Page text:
Wielding the almighty Heart-Seeking Bow, Coronacht, I weave with godlike alacrity between the attacks of my foes, line up the shot, release at just the right moment, and – pop! – they dissolve with a sigh back into the underworld from whence they came. I’m clearing out rooms in record-breaking time, and it’s a good thing too, because the infernal contract I signed with my father, Lord Hades, means if I spend too long in any particular region of the underworld then there will be swift and painful consequences.
And then I dash into another flame-filled area of Asphodel, and I’m halted in my tracks. Any notion of haste falls out of my mind. Because there is Eurydice in her chambers, singing her beautiful, haunting song. And, like every other time I’ve come across this particular room in Hades, I stay still and listen until the song is over before continuing in my quest to escape. I don’t want her to think I’m being rude, after all.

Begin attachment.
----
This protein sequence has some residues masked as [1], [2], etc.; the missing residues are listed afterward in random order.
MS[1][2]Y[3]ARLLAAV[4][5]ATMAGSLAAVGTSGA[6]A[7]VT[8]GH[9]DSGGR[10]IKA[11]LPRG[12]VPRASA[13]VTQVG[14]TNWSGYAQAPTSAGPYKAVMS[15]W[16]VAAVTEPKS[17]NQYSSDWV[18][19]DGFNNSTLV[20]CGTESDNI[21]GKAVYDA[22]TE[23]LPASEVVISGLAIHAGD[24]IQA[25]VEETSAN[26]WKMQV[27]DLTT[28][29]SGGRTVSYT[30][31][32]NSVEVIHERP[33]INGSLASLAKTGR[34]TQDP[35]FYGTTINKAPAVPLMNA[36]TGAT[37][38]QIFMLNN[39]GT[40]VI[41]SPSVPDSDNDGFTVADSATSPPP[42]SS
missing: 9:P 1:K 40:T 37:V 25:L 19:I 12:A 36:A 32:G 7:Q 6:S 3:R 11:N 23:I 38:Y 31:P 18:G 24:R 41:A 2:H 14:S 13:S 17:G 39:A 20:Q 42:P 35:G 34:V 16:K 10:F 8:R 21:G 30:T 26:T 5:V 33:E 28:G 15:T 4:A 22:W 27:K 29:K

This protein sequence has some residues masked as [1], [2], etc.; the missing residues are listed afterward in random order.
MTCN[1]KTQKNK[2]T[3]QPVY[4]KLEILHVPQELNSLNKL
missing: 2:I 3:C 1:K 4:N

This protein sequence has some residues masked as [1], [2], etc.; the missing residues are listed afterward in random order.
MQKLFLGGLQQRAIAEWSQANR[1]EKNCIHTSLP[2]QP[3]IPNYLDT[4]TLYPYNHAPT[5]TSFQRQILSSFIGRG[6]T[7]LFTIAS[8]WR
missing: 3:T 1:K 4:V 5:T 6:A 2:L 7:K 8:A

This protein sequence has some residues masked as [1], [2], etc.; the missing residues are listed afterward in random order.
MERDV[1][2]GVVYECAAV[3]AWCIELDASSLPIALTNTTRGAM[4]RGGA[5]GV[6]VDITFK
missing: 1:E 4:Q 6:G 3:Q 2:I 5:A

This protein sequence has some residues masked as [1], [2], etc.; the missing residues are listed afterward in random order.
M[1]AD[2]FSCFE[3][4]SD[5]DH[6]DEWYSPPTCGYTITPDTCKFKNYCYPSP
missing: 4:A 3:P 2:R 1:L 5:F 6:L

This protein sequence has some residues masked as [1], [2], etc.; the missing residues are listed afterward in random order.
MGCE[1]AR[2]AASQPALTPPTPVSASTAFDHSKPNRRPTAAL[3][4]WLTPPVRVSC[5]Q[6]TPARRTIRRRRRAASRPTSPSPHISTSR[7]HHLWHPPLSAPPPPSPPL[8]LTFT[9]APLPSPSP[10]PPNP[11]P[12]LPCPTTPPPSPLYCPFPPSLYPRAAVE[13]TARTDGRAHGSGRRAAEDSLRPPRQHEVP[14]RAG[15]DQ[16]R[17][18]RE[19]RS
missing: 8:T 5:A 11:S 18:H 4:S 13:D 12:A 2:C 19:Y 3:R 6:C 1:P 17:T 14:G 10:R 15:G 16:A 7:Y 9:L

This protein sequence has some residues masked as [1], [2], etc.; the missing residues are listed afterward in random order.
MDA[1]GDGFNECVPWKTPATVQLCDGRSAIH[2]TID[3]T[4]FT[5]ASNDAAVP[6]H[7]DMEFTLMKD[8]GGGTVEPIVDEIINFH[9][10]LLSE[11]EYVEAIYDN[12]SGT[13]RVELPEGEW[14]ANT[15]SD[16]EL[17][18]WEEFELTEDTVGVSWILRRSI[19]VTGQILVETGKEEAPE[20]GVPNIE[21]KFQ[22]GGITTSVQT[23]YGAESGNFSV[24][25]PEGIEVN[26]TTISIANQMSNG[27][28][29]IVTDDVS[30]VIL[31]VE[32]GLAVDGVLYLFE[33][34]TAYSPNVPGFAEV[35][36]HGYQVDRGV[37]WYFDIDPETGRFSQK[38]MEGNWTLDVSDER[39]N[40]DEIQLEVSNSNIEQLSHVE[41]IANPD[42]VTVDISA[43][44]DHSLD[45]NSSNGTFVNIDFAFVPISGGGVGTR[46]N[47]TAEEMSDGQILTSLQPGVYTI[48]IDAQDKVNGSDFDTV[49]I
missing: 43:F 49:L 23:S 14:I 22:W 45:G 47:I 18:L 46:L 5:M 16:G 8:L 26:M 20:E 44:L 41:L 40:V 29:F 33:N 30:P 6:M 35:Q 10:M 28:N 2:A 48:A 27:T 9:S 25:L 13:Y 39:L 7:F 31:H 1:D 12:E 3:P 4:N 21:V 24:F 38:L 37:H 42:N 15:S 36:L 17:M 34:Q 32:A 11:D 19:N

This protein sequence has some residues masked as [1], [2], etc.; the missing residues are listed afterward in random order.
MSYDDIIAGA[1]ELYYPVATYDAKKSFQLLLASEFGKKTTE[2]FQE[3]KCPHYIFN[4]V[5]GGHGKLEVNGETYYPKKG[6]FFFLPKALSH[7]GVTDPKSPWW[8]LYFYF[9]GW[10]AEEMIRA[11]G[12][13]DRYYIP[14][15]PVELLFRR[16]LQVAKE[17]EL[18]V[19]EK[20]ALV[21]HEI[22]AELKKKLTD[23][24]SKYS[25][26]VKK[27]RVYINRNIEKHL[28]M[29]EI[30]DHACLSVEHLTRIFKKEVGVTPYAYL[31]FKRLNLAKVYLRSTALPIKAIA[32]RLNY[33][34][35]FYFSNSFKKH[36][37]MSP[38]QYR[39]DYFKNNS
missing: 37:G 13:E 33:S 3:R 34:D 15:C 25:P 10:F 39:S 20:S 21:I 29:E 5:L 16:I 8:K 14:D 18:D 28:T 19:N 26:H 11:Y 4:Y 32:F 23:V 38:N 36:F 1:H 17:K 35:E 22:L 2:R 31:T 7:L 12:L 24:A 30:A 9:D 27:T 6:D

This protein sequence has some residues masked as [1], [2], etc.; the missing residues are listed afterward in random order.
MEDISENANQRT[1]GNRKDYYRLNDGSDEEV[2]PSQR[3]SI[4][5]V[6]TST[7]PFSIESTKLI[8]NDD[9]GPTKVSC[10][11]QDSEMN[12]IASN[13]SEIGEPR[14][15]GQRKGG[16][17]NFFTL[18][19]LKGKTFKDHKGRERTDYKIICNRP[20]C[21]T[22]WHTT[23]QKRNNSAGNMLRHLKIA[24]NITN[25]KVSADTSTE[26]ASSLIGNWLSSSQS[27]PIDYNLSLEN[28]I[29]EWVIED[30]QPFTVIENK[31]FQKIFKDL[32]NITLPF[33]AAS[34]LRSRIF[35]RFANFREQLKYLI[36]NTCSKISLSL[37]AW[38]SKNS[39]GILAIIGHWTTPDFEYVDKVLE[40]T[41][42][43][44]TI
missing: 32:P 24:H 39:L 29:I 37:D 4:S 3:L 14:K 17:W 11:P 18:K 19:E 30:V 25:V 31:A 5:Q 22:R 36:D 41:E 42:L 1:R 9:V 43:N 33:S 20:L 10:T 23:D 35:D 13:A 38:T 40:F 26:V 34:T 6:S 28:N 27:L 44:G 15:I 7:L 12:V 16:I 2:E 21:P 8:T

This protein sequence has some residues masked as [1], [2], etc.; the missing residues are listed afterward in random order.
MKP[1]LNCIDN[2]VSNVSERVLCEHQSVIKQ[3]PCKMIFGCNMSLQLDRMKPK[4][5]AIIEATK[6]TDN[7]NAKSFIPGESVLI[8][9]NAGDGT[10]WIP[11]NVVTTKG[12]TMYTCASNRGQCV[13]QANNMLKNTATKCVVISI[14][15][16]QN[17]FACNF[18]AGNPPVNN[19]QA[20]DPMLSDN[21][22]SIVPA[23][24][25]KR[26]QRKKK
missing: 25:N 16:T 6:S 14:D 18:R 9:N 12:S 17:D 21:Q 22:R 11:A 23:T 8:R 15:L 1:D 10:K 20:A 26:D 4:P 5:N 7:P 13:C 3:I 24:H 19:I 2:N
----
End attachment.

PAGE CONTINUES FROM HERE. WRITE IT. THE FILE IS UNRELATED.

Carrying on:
That’s what Supergiant Games have done with Hades. They’ve long-since earned their place at the very top of the list of developers whose games I will forever buy and play on day one, but even I was blown away at their ability to inject a hack-and-slash roguelite, of all things, with just as much character, wit, beauty, charm, imagination, and emotion as any of their more linear and conspicuously story-driven games. Just like Pyre, Transistor, and Bastion, I care about the characters in Hades. It kind of makes me glad they’re all already dead, because there’s no chance of them being ripped away from me… Right? RIGHT?!
That extra Supergiant-ness is what makes Hades the best roguelite I’ve ever played. But even without all of that, without the stellar soundtrack, the layers upon layers of unintrusive worldbuilding and character arcs, the unbelievable handcrafted art of Jen Zee permeating every moment of your journey – it would still be one of the most enjoyable games I played in 2019. Everything is slick and fast-paced, and there’s so much content in the different weapons, the enemies, the regions of the underworld, the boons you receive from other gods, the upgrades for said weapons… I bought Hades over a year ago and I still play it pretty regularly. I’m at the point of beating the game with almost every run, and yet it still routinely surprises me with the offerings and adversaries it plonks along my path each time I venture out into the ever-shifting underworld in search of– actually, I won’t spoil it. That’s for you to discover.